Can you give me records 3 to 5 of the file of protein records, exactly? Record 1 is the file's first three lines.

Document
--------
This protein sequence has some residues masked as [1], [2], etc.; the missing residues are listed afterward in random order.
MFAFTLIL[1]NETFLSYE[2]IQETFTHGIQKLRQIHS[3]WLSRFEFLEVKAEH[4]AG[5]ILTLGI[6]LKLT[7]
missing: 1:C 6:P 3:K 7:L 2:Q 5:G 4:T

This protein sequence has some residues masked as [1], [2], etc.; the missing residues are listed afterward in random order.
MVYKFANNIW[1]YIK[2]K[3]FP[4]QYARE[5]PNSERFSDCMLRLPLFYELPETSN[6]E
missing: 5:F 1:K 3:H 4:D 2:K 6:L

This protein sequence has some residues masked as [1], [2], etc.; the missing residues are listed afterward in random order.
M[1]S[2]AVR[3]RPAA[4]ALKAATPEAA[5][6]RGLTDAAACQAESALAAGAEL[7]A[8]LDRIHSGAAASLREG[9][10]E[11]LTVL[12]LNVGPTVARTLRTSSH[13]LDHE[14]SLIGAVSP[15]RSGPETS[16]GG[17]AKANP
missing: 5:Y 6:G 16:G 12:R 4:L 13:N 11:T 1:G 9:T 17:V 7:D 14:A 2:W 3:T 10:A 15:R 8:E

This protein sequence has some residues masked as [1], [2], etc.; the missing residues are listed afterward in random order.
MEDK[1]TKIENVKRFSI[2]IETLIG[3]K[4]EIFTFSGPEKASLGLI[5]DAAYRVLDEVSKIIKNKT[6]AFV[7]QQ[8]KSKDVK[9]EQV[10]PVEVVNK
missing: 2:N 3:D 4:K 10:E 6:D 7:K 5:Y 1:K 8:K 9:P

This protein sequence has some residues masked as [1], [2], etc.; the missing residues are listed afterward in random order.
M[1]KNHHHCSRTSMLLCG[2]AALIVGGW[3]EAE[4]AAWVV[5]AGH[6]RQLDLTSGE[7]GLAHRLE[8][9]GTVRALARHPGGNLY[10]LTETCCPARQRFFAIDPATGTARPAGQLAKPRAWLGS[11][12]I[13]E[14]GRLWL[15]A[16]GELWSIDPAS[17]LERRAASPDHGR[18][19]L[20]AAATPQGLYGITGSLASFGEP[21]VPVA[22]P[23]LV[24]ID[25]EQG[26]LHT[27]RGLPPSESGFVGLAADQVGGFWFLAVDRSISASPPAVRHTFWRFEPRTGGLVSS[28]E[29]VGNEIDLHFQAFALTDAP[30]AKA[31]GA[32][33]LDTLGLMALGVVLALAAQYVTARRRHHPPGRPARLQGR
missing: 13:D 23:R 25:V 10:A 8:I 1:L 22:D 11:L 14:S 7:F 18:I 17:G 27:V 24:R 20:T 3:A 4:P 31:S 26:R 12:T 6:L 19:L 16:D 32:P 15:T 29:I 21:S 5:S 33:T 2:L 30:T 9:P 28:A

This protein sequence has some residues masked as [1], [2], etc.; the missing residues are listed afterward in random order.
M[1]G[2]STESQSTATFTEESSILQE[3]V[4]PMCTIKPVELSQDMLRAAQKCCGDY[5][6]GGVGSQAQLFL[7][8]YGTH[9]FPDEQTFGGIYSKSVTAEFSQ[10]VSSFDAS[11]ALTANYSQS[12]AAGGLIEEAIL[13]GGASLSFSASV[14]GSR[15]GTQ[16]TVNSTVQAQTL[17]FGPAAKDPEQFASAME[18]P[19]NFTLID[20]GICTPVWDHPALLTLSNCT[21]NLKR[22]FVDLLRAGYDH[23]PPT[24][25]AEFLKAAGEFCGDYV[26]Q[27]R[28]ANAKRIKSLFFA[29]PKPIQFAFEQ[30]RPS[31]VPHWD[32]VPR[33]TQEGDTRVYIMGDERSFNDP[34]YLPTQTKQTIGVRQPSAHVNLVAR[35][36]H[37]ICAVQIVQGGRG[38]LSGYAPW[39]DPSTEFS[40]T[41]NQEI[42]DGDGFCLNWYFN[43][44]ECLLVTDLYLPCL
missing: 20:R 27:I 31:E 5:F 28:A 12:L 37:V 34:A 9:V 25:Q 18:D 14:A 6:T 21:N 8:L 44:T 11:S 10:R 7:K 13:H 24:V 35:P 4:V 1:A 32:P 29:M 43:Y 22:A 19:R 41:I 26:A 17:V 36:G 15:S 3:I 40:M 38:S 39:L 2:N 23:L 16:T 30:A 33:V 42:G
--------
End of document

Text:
This protein sequence has some residues masked as [1], [2], etc.; the missing residues are listed afterward in random order.
M[1]S[2]AVR[3]RPAA[4]ALKAATPEAA[5][6]RGLTDAAACQAESALAAGAEL[7]A[8]LDRIHSGAAASLREG[9][10]E[11]LTVL[12]LNVGPTVARTLRTSSH[13]LDHE[14]SLIGAVSP[15]RSGPETS[16]GG[17]AKANP
missing: 5:Y 6:G 16:G 12:R 4:L 13:N 11:T 1:G 9:T 17:V 7:D 14:A 2:W 3:T 10:A 15:R 8:E

This protein sequence has some residues masked as [1], [2], etc.; the missing residues are listed afterward in random order.
MEDK[1]TKIENVKRFSI[2]IETLIG[3]K[4]EIFTFSGPEKASLGLI[5]DAAYRVLDEVSKIIKNKT[6]AFV[7]QQ[8]KSKDVK[9]EQV[10]PVEVVNK
missing: 2:N 3:D 4:K 10:E 6:D 7:K 5:Y 1:K 8:K 9:P

This protein sequence has some residues masked as [1], [2], etc.; the missing residues are listed afterward in random order.
M[1]KNHHHCSRTSMLLCG[2]AALIVGGW[3]EAE[4]AAWVV[5]AGH[6]RQLDLTSGE[7]GLAHRLE[8][9]GTVRALARHPGGNLY[10]LTETCCPARQRFFAIDPATGTARPAGQLAKPRAWLGS[11][12]I[13]E[14]GRLWL[15]A[16]GELWSIDPAS[17]LERRAASPDHGR[18][19]L[20]AAATPQGLYGITGSLASFGEP[21]VPVA[22]P[23]LV[24]ID[25]EQG[26]LHT[27]RGLPPSESGFVGLAADQVGGFWFLAVDRSISASPPAVRHTFWRFEPRTGGLVSS[28]E[29]VGNEIDLHFQAFALTDAP[30]AKA[31]GA[32][33]LDTLGLMALGVVLALAAQYVTARRRHHPPGRPARLQGR
missing: 13:D 23:R 25:V 10:A 8:I 1:L 22:D 11:L 14:S 7:F 18:I 17:G 27:V 24:R 20:T 3:A 4:P 31:S 26:R 12:T 6:L 19:L 16:D 32:P 15:T 29:I 21:S 5:S 33:T 2:L 30:T 9:P 28:A